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Egyptian Pyramids

A view of the pyramids at Giza from the plateau to the south of the complex. From right to left are the Great Pyramid of Khufu, the Pyramid of Khafre and the Pyramid of Menkaure. The three smaller pyramids in the foreground are subsidiary structures associated with Menkaure's pyramid.

The Egyptian pyramids are ancient pyramid-shaped masonry structures located in Egypt.

There are 138 pyramids discovered in Egypt as of 2008. Most were built as tombs for the country's Pharaohs and their consorts during the Old and Middle Kingdom periods.

The earliest known Egyptian pyramid is the Pyramid of Djoser which was built during the third dynasty. This pyramid and its surrounding complex were designed by the architect Imhotep, and are generally considered to be the world's oldest monumental structures constructed of dressed masonry.

The best known Egyptian pyramids are those found at Giza, on the outskirts of Cairo. Several of the Giza pyramids are counted among the largest structures ever built.

The Pyramid of Khufu at Giza is the largest Egyptian pyramid. It is the only one of the Seven Wonders of the Ancient World still in existence.

For thousands of years, the largest structures on Earth were pyramids: first the Red Pyramid in the Dashur Necropolis and then the Great Pyramid of Khufu, the only one of the Seven Wonders of the Ancient World still remaining. The largest pyramid ever built, by volume, is the Great Pyramid of Cholula, in the Mexican state of Puebla. This pyramid is still being excavated. Pyramid-shaped structures were built by many ancient civilizations, including the Egyptians, Mayans, Sumerians and Cambodia.

A view of the Pyramid of Khafre from the Sphinx.

Historic development:

By the time of the early dynastic period of Egyptian history, those with sufficient means were buried in bench-like structures known as mastabas.

The first historically documented Egyptian pyramid is attributed to the architect Imhotep, who planned what Egyptologists believe to be a tomb for the pharaoh Djoser. Amenhotep is credited with being the first to conceive the notion of stacking mastabas on top of each other — creating an edifice composed of a number of "steps" that decreased in size towards its apex. The result was the Step Pyramid of Djoser — which was designed to serve as a gigantic stairway by which the soul of the deceased pharaoh could ascend to the heavens. Such was the importance of Imhotep's achievement that he was deified by later Egyptians.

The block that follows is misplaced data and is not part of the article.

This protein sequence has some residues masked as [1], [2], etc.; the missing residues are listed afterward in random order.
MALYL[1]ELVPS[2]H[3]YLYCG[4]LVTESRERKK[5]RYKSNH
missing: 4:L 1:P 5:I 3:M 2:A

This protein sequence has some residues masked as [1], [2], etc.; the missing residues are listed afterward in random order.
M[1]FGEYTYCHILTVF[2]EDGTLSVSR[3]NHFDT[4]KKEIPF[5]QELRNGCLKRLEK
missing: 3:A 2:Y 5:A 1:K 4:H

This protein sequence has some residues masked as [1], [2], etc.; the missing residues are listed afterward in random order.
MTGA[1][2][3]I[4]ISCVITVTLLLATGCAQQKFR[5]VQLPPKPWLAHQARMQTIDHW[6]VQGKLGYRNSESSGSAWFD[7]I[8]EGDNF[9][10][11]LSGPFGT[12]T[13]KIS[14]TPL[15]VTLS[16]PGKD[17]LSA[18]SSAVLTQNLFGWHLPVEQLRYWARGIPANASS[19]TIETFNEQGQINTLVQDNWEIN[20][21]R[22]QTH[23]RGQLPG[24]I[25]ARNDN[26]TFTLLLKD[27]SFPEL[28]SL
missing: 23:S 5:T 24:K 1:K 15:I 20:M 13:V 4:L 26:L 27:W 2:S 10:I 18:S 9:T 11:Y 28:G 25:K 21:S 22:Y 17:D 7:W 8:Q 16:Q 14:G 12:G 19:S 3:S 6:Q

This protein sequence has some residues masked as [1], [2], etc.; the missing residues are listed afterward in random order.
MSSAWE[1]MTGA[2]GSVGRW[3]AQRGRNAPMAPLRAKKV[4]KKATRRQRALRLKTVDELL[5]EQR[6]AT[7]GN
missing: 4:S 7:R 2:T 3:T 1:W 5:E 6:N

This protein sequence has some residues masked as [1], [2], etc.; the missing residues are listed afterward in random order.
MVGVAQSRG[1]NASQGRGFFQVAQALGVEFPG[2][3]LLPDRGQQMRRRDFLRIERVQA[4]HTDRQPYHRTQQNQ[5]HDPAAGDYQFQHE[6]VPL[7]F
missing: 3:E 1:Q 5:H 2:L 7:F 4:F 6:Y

The most prolific pyramid-building phase coincided with the greatest degree of absolutist pharaonic rule. It was during this time that the most famous pyramids, those near Giza, were built. Over time, as authority became less centralized, the ability and willingness to harness the resources required for construction on a massive scale decreased, and later pyramids were smaller, less well-built and often hastily constructed.

Long after the end of Egypt's own pyramid-building period, a burst of pyramid-building occurred in what is present-day Sudan, after much of Egypt came under the rule of the Kings of Napata. While Napatan rule was brief and ceased in 661 BC, the Egyptian influence made an indelible impression, and during the later Sudanese Kingdom of Meroe (approximately in the period between 300 BC–300 AD) this flowered into a full-blown pyramid-building revival, which saw more than two hundred indigenous, but Egyptian-inspired royal pyramid-tombs constructed in the vicinity of the kingdom's capital city.